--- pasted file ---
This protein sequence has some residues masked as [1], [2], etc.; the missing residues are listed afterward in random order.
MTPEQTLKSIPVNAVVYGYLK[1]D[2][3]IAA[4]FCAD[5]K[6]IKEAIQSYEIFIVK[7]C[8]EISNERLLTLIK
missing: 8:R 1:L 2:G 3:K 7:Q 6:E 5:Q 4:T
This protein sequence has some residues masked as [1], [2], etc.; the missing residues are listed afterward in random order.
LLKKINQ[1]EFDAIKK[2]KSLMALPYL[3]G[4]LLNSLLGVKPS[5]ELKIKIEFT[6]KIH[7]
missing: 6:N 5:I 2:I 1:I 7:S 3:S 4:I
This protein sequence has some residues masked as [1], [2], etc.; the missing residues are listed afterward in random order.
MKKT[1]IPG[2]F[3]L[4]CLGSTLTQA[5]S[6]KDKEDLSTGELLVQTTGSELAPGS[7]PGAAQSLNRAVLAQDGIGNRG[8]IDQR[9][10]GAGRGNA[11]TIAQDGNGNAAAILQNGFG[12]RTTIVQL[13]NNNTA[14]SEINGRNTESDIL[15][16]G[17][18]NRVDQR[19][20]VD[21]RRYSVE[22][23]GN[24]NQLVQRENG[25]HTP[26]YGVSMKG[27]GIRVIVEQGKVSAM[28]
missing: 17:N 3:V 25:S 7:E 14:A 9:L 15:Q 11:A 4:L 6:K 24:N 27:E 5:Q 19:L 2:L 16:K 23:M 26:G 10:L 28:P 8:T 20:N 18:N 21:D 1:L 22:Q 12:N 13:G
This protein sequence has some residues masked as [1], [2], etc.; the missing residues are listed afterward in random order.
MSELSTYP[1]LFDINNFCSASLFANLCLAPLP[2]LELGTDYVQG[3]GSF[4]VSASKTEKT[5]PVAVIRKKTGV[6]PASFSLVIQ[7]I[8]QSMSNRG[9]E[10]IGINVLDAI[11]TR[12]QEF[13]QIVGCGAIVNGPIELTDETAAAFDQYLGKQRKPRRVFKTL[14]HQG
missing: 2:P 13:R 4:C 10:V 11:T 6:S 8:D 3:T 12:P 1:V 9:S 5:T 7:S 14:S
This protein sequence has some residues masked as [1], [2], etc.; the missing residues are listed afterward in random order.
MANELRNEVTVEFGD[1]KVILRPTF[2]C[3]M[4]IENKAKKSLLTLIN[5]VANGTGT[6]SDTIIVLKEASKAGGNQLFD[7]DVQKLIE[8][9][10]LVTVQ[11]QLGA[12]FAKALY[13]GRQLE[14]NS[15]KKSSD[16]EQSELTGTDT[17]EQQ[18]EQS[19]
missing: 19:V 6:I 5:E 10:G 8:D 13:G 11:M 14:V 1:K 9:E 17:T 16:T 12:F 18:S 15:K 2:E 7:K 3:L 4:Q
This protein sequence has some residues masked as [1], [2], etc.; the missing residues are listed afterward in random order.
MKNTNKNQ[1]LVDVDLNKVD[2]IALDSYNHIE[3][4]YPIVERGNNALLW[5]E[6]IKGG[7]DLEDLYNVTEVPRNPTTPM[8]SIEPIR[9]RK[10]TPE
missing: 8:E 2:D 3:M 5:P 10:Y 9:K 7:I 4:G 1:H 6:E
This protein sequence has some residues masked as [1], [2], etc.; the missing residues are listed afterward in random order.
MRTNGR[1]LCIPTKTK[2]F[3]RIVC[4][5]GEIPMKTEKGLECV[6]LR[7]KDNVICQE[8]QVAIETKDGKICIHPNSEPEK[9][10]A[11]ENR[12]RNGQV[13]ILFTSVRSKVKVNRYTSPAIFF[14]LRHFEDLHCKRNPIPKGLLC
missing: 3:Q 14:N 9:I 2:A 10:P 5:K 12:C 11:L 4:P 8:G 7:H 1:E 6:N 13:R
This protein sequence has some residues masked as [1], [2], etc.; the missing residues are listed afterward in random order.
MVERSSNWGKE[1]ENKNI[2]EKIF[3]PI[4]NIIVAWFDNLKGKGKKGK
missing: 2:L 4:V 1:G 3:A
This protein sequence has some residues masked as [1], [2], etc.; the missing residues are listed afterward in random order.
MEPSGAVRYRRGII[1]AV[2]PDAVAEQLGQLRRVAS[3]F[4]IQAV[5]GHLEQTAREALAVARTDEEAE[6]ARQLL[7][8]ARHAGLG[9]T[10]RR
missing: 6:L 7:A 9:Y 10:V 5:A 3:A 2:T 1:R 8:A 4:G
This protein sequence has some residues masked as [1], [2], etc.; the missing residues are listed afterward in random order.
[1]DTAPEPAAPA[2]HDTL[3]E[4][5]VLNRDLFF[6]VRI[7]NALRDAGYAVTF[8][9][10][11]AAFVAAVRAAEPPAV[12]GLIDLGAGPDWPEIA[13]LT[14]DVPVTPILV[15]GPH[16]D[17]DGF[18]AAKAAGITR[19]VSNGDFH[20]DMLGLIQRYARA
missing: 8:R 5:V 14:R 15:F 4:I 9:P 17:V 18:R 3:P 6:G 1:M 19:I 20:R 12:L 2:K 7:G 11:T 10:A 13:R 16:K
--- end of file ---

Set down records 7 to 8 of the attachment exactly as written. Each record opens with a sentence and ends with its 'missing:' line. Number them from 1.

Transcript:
This protein sequence has some residues masked as [1], [2], etc.; the missing residues are listed afterward in random order.
MRTNGR[1]LCIPTKTK[2]F[3]RIVC[4][5]GEIPMKTEKGLECV[6]LR[7]KDNVICQE[8]QVAIETKDGKICIHPNSEPEK[9][10]A[11]ENR[12]RNGQV[13]ILFTSVRSKVKVNRYTSPAIFF[14]LRHFEDLHCKRNPIPKGLLC
missing: 3:Q 14:N 9:I 2:A 10:P 5:K 12:C 11:L 4:P 8:G 7:H 1:E 6:N 13:R
This protein sequence has some residues masked as [1], [2], etc.; the missing residues are listed afterward in random order.
MVERSSNWGKE[1]ENKNI[2]EKIF[3]PI[4]NIIVAWFDNLKGKGKKGK
missing: 2:L 4:V 1:G 3:A